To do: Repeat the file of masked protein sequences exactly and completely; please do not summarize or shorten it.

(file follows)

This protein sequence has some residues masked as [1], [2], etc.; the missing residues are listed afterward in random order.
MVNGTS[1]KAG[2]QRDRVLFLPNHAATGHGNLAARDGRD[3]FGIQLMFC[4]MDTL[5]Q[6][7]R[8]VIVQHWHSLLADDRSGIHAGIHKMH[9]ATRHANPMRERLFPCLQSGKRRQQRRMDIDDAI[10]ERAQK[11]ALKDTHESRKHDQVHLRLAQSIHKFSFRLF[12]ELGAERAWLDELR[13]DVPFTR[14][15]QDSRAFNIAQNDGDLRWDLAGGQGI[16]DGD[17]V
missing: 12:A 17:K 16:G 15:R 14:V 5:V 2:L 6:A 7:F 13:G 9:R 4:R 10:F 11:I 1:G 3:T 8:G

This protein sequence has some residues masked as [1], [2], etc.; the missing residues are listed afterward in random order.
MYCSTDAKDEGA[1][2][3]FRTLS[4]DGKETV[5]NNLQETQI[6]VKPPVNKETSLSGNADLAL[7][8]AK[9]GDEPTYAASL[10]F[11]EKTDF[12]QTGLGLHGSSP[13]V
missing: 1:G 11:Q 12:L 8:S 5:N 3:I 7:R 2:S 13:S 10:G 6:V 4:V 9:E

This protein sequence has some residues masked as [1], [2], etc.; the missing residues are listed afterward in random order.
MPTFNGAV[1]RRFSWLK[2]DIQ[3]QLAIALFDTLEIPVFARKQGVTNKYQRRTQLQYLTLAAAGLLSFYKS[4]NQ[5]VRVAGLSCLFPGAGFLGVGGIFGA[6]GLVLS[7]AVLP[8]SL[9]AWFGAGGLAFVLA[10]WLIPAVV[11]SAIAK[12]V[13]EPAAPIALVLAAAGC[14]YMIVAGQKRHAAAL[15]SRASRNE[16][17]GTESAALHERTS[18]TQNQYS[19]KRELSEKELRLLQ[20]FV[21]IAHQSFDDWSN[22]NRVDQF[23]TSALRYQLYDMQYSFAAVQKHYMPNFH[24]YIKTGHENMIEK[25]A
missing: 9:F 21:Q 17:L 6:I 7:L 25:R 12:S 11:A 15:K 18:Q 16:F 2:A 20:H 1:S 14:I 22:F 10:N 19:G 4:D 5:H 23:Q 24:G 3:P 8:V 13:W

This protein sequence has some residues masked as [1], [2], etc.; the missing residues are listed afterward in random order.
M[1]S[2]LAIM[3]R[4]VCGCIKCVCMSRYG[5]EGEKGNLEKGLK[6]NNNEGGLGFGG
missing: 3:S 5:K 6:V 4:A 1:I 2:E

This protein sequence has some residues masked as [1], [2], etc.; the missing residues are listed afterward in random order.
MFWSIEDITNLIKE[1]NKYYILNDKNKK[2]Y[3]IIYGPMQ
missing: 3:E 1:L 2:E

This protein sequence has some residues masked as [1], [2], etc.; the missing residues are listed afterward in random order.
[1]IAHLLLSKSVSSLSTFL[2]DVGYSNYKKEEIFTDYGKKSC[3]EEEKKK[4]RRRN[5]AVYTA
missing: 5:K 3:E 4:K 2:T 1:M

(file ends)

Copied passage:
This protein sequence has some residues masked as [1], [2], etc.; the missing residues are listed afterward in random order.
MVNGTS[1]KAG[2]QRDRVLFLPNHAATGHGNLAARDGRD[3]FGIQLMFC[4]MDTL[5]Q[6][7]R[8]VIVQHWHSLLADDRSGIHAGIHKMH[9]ATRHANPMRERLFPCLQSGKRRQQRRMDIDDAI[10]ERAQK[11]ALKDTHESRKHDQVHLRLAQSIHKFSFRLF[12]ELGAERAWLDELR[13]DVPFTR[14][15]QDSRAFNIAQNDGDLRWDLAGGQGI[16]DGD[17]V
missing: 12:A 17:K 16:G 15:R 14:V 5:V 2:L 6:A 7:F 13:G 9:R 4:R 10:F 11:I 1:G 3:T 8:G

This protein sequence has some residues masked as [1], [2], etc.; the missing residues are listed afterward in random order.
MYCSTDAKDEGA[1][2][3]FRTLS[4]DGKETV[5]NNLQETQI[6]VKPPVNKETSLSGNADLAL[7][8]AK[9]GDEPTYAASL[10]F[11]EKTDF[12]QTGLGLHGSSP[13]V
missing: 1:G 11:Q 12:L 8:S 5:N 3:I 7:R 2:S 13:S 10:G 6:V 4:V 9:E

This protein sequence has some residues masked as [1], [2], etc.; the missing residues are listed afterward in random order.
MPTFNGAV[1]RRFSWLK[2]DIQ[3]QLAIALFDTLEIPVFARKQGVTNKYQRRTQLQYLTLAAAGLLSFYKS[4]NQ[5]VRVAGLSCLFPGAGFLGVGGIFGA[6]GLVLS[7]AVLP[8]SL[9]AWFGAGGLAFVLA[10]WLIPAVV[11]SAIAK[12]V[13]EPAAPIALVLAAAGC[14]YMIVAGQKRHAAAL[15]SRASRNE[16][17]GTESAALHERTS[18]TQNQYS[19]KRELSEKELRLLQ[20]FV[21]IAHQSFDDWSN[22]NRVDQF[23]TSALRYQLYDMQYSFAAVQKHYMPNFH[24]YIKTGHENMIEK[25]A
missing: 9:F 21:Q 17:L 6:I 7:L 25:R 12:S 11:A 15:K 18:Q 16:F 2:A 20:H 1:S 14:I 22:F 10:N 19:G 4:D 5:H 23:Q 24:G 3:P 8:V 13:W

This protein sequence has some residues masked as [1], [2], etc.; the missing residues are listed afterward in random order.
M[1]S[2]LAIM[3]R[4]VCGCIKCVCMSRYG[5]EGEKGNLEKGLK[6]NNNEGGLGFGG
missing: 3:S 5:K 6:V 4:A 1:I 2:E

This protein sequence has some residues masked as [1], [2], etc.; the missing residues are listed afterward in random order.
MFWSIEDITNLIKE[1]NKYYILNDKNKK[2]Y[3]IIYGPMQ
missing: 3:E 1:L 2:E

This protein sequence has some residues masked as [1], [2], etc.; the missing residues are listed afterward in random order.
[1]IAHLLLSKSVSSLSTFL[2]DVGYSNYKKEEIFTDYGKKSC[3]EEEKKK[4]RRRN[5]AVYTA
missing: 5:K 3:E 4:K 2:T 1:M